For Whom the Bell Tolls Film Details
Overview: During the Spanish Civil War, an American allied with the Republicans finds romance during a desperate mission to blow up a strategically important bridge.
Tagline: Thunderous! Tender! Touching!
Review: Among the cast which, in the novel consists of one American idealist and the rest Spanish guerrillas in the Civil War of 1937, I counted two actors actually born in Spain, one Mexican, one half-Cuban, a Yugoslavian, a Swede, two Greeks, two Hungarians, one Maltese, a Siciliano, and the rest Russian. Oh, and Gary Cooper. Hollywood in the 1940s was never particular about these niceties. A foreign accent was a foreign accent. In many of the movies of the period, a British accent would serve for Axis spies. But who cares, right? This is Hemingway after all and old Ernie can overcome this kind of wanton casting. Except that Hemingway was always difficult to transpose to film. His best passages — those pebbles in the clear stream; the frozen carcass of the leopard on Mount Kilmanjaro — tended to be descriptive. His dialog, sometime very funny, could also be very purple, ultra violet even, and those seemed to be the particular pieces of dialog that appealed to writers and producers. Here we’re stuck with Ingrid Bergman’s first kiss. “Where do the noses go?” And that long, incomprehensible explanation by Gary Cooper of why Bergman must leave him and his broken leg behind to provide a rear guard for the others. “If you go, we both go. Go and we go together. But if you stay, we don’t go, so we don’t go together.” (Something like that.) At least he doesn’t say, “Forget about me. Save yourselves.” And we’re also spared, from the novel, the observation that when Cooper and Bergman have sex, “the earth moved.” Hemingway had a fable about dealing with Hollywood. You drive up to the California border. The producers are on the other side. You throw them the manuscript and they throw you the check. Then you drive away fast. The movie is really constructed in four acts. I: Gary Cooper, the ex prof, is introduced to the dozen or so guerrilla fighters hiding out and slowly rotting in the mountains. II. Cooper romances Bergman. III. El Sordo (Joseph Calleia, the Maltese) is trapped on a mountain top and dies fighting Franco’s troops and airplanes. IV. Cooper and his companeros blow a bridge and some of them are killed, including Cooper. The locations were shot in the beautiful crisp air and granite rocks and evergreens of California’s Sierra Nevada mountains. The outdoor imagery is very impressive. Most of the scenes are shot in a damp, dark cave that looks studio-built. The robust and ugly Katina Paxinou livens up these scenes and it’s a good thing because most of the dynamics are a little gloomy. Akim Tamiroff, in a dramatic part, is half coward, half burnt-out revolutionary. Some of his grimmer lines are, in context, almost funny, what with his echt-Russian accent. Sullen and resentful, his face painted a ghoulish green, Tamiroff swills down wine and insults people at random until people punch and slap him and threaten to kill him. His mantra is smothered in sour cream and mushrooms and cabbage soup — “I doan prowoke.” Cooper is pretty good. He’s handsome and virile; he manages to activate both facial expressions, and it fits the part. And Ingrid Bergman is nicely tanned considering that she’s just spent a winter in the icy mountains of Spain. Her short haircut detracts not at all from her fresh beauty. She glows with her love for Cooper. At one point the script has her become hysterical as her lover rides off to battle. “Oh, please bring him back safely. Please. I big you. I will do anything you say!”, and she buries her sobbing face against the neck of an indifferent horse. I wonder if the writers deliberately tried to torpedo what virtues were found in the novel. The film, like the novel, takes sides. Well — it HAS to. Who, in 1943, was going to give a break to Hitler and Mussolini? But the Republican side doesn’t come off as exactly saintly. When they take over a town they drunkenly torture and kill anyone who was linked to the loyalists. It’s a horrifying scene, a flashback narrated by Paxinou. Overall, a film with considerable impact, even today.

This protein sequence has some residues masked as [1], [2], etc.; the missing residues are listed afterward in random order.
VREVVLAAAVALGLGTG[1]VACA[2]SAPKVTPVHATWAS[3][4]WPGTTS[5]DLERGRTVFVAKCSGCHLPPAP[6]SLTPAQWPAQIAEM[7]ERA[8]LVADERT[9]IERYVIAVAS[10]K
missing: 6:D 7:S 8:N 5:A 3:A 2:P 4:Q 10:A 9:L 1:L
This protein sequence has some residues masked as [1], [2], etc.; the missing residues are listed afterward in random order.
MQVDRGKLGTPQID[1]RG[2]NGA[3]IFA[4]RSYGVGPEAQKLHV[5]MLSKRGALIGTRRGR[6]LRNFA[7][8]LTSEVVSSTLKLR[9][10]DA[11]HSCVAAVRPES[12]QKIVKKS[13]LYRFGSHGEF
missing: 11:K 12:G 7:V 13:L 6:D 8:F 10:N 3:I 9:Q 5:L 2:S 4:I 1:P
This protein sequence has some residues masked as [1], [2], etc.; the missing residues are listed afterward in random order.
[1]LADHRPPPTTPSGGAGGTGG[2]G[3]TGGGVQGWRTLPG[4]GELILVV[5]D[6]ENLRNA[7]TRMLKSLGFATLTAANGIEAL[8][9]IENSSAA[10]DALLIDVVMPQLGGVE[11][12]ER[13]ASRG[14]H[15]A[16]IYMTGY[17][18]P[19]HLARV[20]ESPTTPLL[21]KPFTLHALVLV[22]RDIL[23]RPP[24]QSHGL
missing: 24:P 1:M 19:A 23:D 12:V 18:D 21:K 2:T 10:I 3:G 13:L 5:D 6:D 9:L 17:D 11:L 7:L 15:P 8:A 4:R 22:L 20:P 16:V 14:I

Country: United States
Language: English, Spanish
Duration: 170 min
Genre: Adventure, Drama, History
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